27. It is an undisputed fact that families of parties to marriage were closely acquainted to each other. Therefore, when criminal proceedings were initiated for demand of dowry, sisters of father of appellant themselves filed affidavit before police denying the factum of any dowry being demanded.
28. Be that as it may, it is established from record that criminal proceedings were initiated by father of appellant against respondent and his family members. On account of aforesaid criminal proceedings, some of the family members of respondent were taken into custody. Initiation of false criminal proceeding has now been held to be a valid ground for divorce. Reference in this regard be made to judgement in Samar Ghosh (Supra) as well as K. Srinivas Rao (Supra). Therefore, respondent was able to establish commission of cruelty by appellant upon himself and his family members. Consequently, Court below did not commit any illegality or perversity in arriving at the conclusion that appellant has caused physical and mental cruelty to respondent and his family members.
29. With regard to ‘desertion’ we may point out that the term ‘desertion’ has not been defined in Act. What is provided in Section 13 (1b) is the condition necessary for pleading plea of divorce on ground of ‘desertion’. The pre-condition provided for in Act is that other spouse has deserted petitioner for a continuous period of not less than two years immediately preceding presentation of petition.
30. It is an admitted fact that appellant herself left house of respondent on 25.02.2008 and since then she is residing at her parental home. Appellant did not take any initative for restitution of conjugal rights. To the contrary when plaintiff filed suit for divorce, respondent raised a counter claim for a decree of restitution of conjugal rights. Evidence on record shows that no such act was committed by plaintiff or his family members on account of which appellant was forced to live separately. Therefore, separate living of appellant deserting her husband is on account of her own conduct and attributable to her alone. On this factual premise, we see no infirmity or illegality in conclusion drawn by court below that appellant has deserted respondent.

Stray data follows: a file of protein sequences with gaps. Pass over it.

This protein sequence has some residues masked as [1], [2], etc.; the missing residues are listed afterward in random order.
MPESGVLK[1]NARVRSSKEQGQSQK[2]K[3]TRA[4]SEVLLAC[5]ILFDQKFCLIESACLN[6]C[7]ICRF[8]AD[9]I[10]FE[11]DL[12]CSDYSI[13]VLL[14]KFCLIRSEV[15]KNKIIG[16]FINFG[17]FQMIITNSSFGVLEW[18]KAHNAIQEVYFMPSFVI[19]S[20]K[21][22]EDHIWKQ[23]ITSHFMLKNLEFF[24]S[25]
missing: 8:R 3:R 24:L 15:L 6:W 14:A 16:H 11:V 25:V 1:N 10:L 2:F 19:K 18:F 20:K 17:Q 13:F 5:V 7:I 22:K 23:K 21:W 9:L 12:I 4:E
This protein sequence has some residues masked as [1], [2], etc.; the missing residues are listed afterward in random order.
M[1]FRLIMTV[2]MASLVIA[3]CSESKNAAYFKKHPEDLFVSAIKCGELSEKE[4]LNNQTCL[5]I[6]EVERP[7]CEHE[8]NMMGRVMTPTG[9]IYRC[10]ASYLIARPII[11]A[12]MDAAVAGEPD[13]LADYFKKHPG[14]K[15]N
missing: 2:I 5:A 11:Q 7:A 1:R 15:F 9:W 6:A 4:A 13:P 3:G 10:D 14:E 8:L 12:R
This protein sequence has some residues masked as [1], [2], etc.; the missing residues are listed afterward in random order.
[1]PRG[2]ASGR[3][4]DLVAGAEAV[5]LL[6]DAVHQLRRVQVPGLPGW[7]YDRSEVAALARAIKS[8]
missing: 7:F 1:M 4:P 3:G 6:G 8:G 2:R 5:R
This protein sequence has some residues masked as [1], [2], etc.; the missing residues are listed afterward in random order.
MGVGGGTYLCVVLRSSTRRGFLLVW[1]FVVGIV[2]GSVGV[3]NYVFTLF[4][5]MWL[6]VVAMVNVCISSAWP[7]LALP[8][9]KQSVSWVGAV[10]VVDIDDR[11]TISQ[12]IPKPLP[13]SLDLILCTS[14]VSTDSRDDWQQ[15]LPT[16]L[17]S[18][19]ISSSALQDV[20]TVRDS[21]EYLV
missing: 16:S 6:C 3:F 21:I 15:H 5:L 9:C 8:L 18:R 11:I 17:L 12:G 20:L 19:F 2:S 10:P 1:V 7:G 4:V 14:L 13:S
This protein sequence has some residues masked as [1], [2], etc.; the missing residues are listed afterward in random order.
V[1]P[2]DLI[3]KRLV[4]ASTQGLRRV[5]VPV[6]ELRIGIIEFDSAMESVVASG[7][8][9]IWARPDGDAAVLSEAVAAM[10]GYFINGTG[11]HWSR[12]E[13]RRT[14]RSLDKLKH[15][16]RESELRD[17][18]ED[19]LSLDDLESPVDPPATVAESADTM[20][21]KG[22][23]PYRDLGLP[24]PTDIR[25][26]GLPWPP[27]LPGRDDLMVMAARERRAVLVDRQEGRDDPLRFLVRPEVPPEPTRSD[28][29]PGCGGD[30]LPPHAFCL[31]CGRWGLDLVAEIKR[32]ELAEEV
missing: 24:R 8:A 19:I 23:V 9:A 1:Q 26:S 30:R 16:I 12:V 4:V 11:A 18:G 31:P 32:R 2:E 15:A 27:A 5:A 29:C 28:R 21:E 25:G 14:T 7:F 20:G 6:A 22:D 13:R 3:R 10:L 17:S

31. Section 23(a) of Act, 1955 relied upon by appellant does not come to her aid in view of established fact that respondent and his parents were subjected to false implication in criminal cases leading to their detention. Since aforesaid facts were duly pleaded and established which could not be denied by appellant, we find that no benefit of Section 23(a) could be claimed by appellant and Court below rightly refused to grant same to appellant.
32. We therefore answer both the questions formulated above against appellant.
33. Learned counsel for appellant thus could not demolish findings of fact recorded by Court below. Since findings recorded by Court below could not be dislodged, conclusion drawn by Court below to decree suit of plaintiff on the established grounds of ‘cruelty’ and ‘desertion’ cannot be faulted with. Consequently, present appeal No. 170 of 2017 lacks merit and is liable to be dismissed. It is accordingly dismissed. Since we have upheld the findings recorded by Court below in divorce suit filed by respondent, we consequently do not find any good ground to entertain the appeal arising out of judgement and decree passed by Court below dismissing counter claim raised by appellant in divorce suit filed by respondent. Consequently, we dismiss appeal No. 378 of 2017 filed by appellant.
34. However, in facts and circumstances of the case, we make the cost easy.
Order Date :- 27.01.2020.